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Rapid Response Team: 0800 559 3500
Switchboard: +44 (0)203 947 1539
Rapid Response Team: 0800 559 3500
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The scale of crypto’s involvement in money laundering

Author: Syedur Rahman  16 February 2024
2 min read

Syed Rahman considers the arguments about why crypto may play a bigger than expected role in illicit activity.

There has been a hint of optimism when it comes to the world of cryptocurrency in the past year or so. Pricing has stabilised, to some degree, and recently-published statistics show a fall in the amount of assets being received by illicit cryptocurrency addresses.

There are – as I wrote a day or two ago – some reasons for cheer in the world of crypto. But it is still worth sounding a note of caution. Yes, there seems to have been a decrease in the recorded use of crypto by criminals. But it is worth emphasising that it would be a mistake to view this as the whole picture.

The research that is cited to show that money laundering accounts for only a very small fraction of crypto transaction volume (0.62% in 2022, according to Chainalysis) can be countered by the argument that such analysis is not comprehensive.

That argument, which has been heard recently in the US Congress, is based on the research not covering off-chain activity. While blockchain analytics firms see what is on the chain, they are not witnessing off-chain activity. Law enforcement agencies have to observe the whole illegal crypto world and all the transactions being conducted within it.


Crypto’s supporters have, for many years now, voiced the opinion that illicit activity can be hampered by the transparency of blockchain, which offers far greater openness than the traditional financial system. There are, after all, many statistics that can be employed to emphasise the extent to which money laundering pervades the international banking system.

This opinion, however, does not take into account the fact that a lot of illicit activity happens at exchanges that internally match customer orders but do not report this on the blockchain.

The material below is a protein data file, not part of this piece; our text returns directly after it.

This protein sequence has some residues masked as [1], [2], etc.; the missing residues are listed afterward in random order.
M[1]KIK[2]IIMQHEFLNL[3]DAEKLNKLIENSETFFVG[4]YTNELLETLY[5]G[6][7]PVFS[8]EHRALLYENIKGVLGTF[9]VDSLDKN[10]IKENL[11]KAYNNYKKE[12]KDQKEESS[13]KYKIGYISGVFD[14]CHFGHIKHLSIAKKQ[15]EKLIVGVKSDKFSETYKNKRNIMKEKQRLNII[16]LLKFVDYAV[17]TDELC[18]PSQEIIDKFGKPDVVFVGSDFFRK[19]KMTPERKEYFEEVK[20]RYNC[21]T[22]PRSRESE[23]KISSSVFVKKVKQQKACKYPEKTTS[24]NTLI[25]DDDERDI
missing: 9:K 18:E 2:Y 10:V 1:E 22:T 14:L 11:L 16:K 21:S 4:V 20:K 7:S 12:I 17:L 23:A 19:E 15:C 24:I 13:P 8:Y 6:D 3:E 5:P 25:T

There are, for obvious reasons, no definitive statistics regarding how much of this activity goes on. But with the independent, non-profit US-based National Bureau of Economic Research estimating that off-chain transaction volume for Bitcoin is at least 10 times greater than its on-chain transaction volume, the scale of it cannot be ignored.

Mixers and Bridges

And that is before the effect of mixers has even been considered. Crypto mixers (aka tumblers) are by their very nature a challenge to blockchain transparency. Mixers, such as Tornado Cash, exist to enable users to blend their assets with others before they are sent to the intended recipient.

There could not be a more definitive way of obscuring the trail of assets. Unsurprisingly, mixers are popular with those looking to hide their tracks after illegal activity. The benefits of doing so are clear to anyone looking to keep the authorities (and those they have illegally obtained assets from) off their trail.

This was emphasised five months ago, when the US Treasury’s Financial Crimes Enforcement Network (FinCEN) designated mixing as both a prime money laundering concern and an acute national security threat. FinCEN wants to see rules brought in that would place an obligation on banks to report suspicious transactions involving their mixer-using customers.

Such a move comes after US enforcement actions against some of the bigger mixers, including Tornado Cash; which was accused of aiding transactions by the likes of, among others, the North Korea-linked Lazarus Group hackers. This, however, may have had the effect of making cross-chain bridges more appealing to criminals.

Functioning as a decentralised application that enables the transfer of assets from one blockchain to another, a cross-chain bridge can facilitate liquidity between distinct blockchains. The data tends to indicate that criminals are increasingly attracted to this, especially as the authorities are taking a closer look at mixers.

There is little doubt that the criminals and those who pursue them are involved in a high-tech game of hide and seek, with the former always looking for ways of staying one step ahead of the latter. It is this drive to remain hidden that makes it so hard to accurately gauge how big a role crypto plays in illegal activity.

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Syedur Rahman is known for his in-depth experience of serious fraud, white-collar crime and serious crime cases, as well as his expertise in worldwide asset tracing and recovery, international arbitration, civil recovery, cryptocurrency and high-stakes commercial disputes.

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